A man illegally sold drugs to veterans at an inflated price

Knoxville, Tenn. (WATE) – A Delaware man has pleaded guilty to federal charges after buying drugs from two Tennessee pharmacies and wholesale redistributing them without a license for a higher rate to other healthcare or retail agencies wholesale, including VA Medical Centers in California and New York.

Jose Torres, 58, of Shelbyville, Delaware, pleaded guilty to charges of conspiracy to engage in the unlicensed wholesale distribution of prescription drugs. Torres appeared in United States District Court for the Eastern District of Tennessee on August 17, where he entered a plea.

“Today’s guilty plea sends a clear message that criminal conspiracies to enrich
individuals at the expense of VA programs and services will not be tolerated,” Special said.
Officer in Charge Kim R. Lampkins with the Department of Veterans Affairs Inspector’s Office
General’s Mid-Atlantic Campaign Office. “The VA OIG thanks its law enforcement partners for their
commitment to help hold this defendant accountable.

The charges against Torres indicate that he worked with several conspirators, including two Tennessee pharmacies, located in Etowah and Maryville. Pharmacies were apparently not licensed as wholesale distributors of prescription drugs. The pharmacies in question were recruited through a “Pipe-Line program” by a company and conspirator, not named in the charges, out of El Cajon, California, according to the Justice Department. The DOJ alleges that Torres owned and operated Harford Health Services, a company based in Bel Air, Maryland, which purchased the drugs from pharmacies.

The Pipe-Line program, according to the DOJ, has been “described in marketing materials” as a solution to drug shortages in some parts of the country. The real purpose of the program was to get independent retail pharmacies to allow Torres to order the prescription drugs on the pretext that the drugs would be sold directly to patients through a retail pharmacy. The drugs, however, were resold to wholesale distributors for a significantly higher amount than they had been purchased.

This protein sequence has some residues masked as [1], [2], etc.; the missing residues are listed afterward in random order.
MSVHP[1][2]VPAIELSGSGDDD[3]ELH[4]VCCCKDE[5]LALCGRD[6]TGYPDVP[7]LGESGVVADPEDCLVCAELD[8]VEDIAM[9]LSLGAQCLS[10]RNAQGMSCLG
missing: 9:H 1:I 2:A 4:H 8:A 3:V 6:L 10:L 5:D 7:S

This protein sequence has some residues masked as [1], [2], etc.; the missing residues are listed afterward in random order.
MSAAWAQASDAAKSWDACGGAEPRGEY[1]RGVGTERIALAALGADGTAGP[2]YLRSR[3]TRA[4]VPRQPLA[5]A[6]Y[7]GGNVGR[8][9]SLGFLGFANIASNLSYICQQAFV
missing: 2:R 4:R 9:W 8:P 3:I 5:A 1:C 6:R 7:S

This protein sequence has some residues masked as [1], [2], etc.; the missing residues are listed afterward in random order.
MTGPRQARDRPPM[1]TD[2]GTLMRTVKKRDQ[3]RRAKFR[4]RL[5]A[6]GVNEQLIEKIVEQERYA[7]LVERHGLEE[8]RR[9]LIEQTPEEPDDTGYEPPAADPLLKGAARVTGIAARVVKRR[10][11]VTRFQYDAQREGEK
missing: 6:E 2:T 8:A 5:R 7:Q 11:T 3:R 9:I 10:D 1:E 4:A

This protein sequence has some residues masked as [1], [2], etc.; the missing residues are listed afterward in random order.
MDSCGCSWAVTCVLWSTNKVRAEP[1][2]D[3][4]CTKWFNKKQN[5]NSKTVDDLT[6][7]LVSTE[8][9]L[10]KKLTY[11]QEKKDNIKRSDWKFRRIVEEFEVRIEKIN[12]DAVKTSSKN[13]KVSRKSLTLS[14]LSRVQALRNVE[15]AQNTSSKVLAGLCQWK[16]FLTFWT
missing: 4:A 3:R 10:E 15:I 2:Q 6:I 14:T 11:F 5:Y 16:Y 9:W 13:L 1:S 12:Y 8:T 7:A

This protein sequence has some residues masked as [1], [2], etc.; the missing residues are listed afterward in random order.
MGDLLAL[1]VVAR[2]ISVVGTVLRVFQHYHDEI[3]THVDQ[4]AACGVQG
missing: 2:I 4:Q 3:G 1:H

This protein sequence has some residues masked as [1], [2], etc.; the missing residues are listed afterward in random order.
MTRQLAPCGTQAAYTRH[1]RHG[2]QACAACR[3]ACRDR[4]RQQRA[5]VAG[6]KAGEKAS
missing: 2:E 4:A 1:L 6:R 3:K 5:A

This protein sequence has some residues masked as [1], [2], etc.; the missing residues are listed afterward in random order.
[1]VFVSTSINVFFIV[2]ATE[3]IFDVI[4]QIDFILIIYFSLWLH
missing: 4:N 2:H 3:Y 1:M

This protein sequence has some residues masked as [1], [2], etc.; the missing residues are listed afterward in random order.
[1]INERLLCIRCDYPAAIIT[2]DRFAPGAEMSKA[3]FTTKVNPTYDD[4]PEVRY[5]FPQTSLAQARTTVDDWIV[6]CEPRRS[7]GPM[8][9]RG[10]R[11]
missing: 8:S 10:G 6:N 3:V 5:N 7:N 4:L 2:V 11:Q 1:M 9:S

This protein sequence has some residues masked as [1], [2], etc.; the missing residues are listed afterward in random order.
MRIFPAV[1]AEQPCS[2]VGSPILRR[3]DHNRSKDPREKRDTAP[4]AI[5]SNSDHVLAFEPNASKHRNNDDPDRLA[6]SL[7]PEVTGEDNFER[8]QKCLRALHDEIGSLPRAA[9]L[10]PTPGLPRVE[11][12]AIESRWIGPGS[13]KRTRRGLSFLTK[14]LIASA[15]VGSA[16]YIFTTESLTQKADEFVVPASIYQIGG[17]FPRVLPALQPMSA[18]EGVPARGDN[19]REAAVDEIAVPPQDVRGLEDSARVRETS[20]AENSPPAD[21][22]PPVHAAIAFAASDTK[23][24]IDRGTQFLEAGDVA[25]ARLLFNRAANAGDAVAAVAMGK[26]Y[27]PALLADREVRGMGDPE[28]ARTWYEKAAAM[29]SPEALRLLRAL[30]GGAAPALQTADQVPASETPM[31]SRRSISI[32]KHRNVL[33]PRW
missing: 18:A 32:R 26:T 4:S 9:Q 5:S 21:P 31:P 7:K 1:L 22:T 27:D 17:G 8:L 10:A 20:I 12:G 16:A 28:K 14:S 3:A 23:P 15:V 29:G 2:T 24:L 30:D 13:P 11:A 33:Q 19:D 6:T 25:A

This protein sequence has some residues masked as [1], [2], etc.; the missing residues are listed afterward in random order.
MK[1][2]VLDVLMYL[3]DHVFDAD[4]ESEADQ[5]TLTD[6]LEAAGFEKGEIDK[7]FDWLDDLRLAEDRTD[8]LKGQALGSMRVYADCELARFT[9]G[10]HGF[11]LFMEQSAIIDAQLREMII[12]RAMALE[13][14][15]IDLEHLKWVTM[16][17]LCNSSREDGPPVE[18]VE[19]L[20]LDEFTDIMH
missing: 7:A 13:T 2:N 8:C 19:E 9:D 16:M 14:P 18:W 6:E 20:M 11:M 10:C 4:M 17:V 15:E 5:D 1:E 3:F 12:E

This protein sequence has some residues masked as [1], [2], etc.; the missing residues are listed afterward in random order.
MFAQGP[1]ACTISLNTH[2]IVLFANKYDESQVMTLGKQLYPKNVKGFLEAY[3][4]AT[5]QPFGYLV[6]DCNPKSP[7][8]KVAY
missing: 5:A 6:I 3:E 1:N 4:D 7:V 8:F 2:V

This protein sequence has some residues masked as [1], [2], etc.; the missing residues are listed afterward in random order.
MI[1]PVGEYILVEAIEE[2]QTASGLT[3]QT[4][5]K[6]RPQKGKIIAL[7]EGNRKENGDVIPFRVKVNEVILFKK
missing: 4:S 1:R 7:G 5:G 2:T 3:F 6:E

The pharmacies were offered a 23% commission on the purchase price of the drugs from the California company that hosted the Pipe-Line project for the sale of the drugs in Torres. The DOJ says that to receive this commission, pharmacies would allow Torres, or someone working on his behalf, to use their account information for their authorized distributors, allowing him to purchase the drugs.

The DOJ says Torres purchased drugs on at least 4 occasions and sold them to other parties at a higher rate through wholesale distributors. The alleged purchases are listed as follows:

  • In April 2019, Torres bought epinephrine for $63 a piece and resold it to wholesale distributors for $139 a piece.
  • In March 2020, Torres purchased amiodarone from a drugstore for $42 apiece and sold it to a VA medical center in California for $165.
  • Also in March 2020, Torres purchased hydrochloroquine sulfate tablets for $178 apiece and resold them to a VA medical center in New York for $442 apiece.
  • In August 2020, Torres purchased Famotidine for $108 per unit and resold it to a wholesale distributor for $169 per unit.

From those sales, Torres reportedly received $119,350 according to the DOJ.

Torres’ sentencing hearing is scheduled for March 29, 2023. He faces up to five years in federal prison, a $250,000 fine and three years of supervised release.

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